Jan 18 (Reuters) - Oppenheimer & Co Inc must pay a total of nearly $1.2 million to a Texas-based investor in a dispute over allegations of excessive securities trading in his account, an arbitration panel has ruled.
Lloyd Gillespie alleged Oppenheimer and two brokers generated $550,000 in sales commissions on a $2-million portfolio during a 2-1/2 year period.
An Oppenheimer spokesman was not immediately able to comment on the ruling that was issued on Thursday by a Financial Industry Regulatory Authority panel.
The case is an example of the extent to which excessive trading, also called “churning,” can diminish the value of an investor’s portfolio.
“This was among the worst churning cases we’ve seen over the years,” said Craig McCann, an economist based in Fairfax, Va., who testified on behalf of the investor.
Trading costs ate away 20-percent of the investor’s portfolio value, McCann said. An ideal threshold is close to three or four percent, although some experts believe it can be as high as ten percent, McCann said.
The panel’s award to the investor includes $848,000 in damages, $174,000 in legal fees, plus interest and costs, according to the ruling.
Gillespie, of Nacogdoches, Texas, filed the arbitration case in 2009, requesting a total of $4 million in damages, according to the ruling. He alleged that Oppenheimer and two other firms where the brokers who advised him later worked, were responsible for concentrating his portfolio in “highly speculative stocks” and used margin, a type of loan, to buy the securities, according to the ruling.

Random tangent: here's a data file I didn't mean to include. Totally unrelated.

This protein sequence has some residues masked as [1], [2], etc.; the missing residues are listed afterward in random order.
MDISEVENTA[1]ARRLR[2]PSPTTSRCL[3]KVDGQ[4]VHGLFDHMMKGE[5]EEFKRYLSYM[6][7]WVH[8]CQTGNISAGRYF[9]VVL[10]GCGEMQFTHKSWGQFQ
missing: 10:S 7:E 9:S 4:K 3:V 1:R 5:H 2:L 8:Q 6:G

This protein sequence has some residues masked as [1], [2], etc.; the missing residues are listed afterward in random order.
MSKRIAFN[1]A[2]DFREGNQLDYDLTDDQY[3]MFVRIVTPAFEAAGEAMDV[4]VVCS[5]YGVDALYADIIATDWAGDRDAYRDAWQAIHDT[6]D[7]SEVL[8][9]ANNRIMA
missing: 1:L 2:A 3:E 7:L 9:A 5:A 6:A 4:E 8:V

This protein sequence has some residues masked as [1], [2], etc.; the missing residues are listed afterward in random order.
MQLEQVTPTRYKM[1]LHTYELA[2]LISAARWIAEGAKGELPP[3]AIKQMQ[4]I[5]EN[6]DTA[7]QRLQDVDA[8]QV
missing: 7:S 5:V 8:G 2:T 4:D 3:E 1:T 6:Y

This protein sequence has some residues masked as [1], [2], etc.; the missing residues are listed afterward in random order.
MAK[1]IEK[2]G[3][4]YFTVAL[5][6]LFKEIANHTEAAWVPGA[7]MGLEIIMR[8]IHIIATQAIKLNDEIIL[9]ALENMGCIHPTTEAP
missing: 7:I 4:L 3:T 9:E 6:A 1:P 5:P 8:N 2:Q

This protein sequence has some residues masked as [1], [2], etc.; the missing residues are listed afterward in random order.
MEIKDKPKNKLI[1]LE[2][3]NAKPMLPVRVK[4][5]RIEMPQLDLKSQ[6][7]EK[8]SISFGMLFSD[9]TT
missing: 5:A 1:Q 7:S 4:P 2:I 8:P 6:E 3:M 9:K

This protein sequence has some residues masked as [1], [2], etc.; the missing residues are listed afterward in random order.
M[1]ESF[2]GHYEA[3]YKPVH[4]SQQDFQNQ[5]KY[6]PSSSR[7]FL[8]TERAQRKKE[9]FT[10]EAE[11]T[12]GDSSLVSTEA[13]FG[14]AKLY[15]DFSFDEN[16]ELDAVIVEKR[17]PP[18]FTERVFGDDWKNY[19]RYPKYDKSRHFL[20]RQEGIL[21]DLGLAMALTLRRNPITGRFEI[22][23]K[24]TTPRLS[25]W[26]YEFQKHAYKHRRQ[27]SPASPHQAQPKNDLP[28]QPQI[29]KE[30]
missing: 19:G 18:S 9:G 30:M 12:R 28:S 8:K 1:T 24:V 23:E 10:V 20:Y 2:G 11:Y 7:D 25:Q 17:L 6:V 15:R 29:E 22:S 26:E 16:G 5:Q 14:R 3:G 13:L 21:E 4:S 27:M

The investments were not appropriate given his risk tolerance and investment goals, alleged Gillespie, a logger and former owner of a lumber business. Gillespie, now semi-retired, also alleged that Oppenheimer and the other firms failed to supervise the brokers who worked on his account.
The cases against the two other firms were later settled.
Most of the excessive trading occurred through Oppenheimer, according to Bruce Oakes, a St. Louis, Missouri-based lawyer who represented Gillespie. A now former Oppenheimer broker who advised Gillespie between 2003 and 2007, was responsible for generating about $400,000 of the total $550,000 commission tab, Oakes said. A second broker who worked on Gillespie’s account for ten months generated about $110,000 in commissions.
Oppenheimer received 60 percent of those commissions, Oakes said. Gillespie’s overall losses were about $1 million, he said.
Arbitrators also denied requests by the two brokers who worked on Gillespie’s account to remove a disclosure about the arbitration case from their public disclosure records, according to the ruling.
“I‘m glad the panel recognized that brokerages have some responsibility to protect their clients from the brokers,” Oakes said. “Oppenheimer profited from this more than the brokers did,” he said.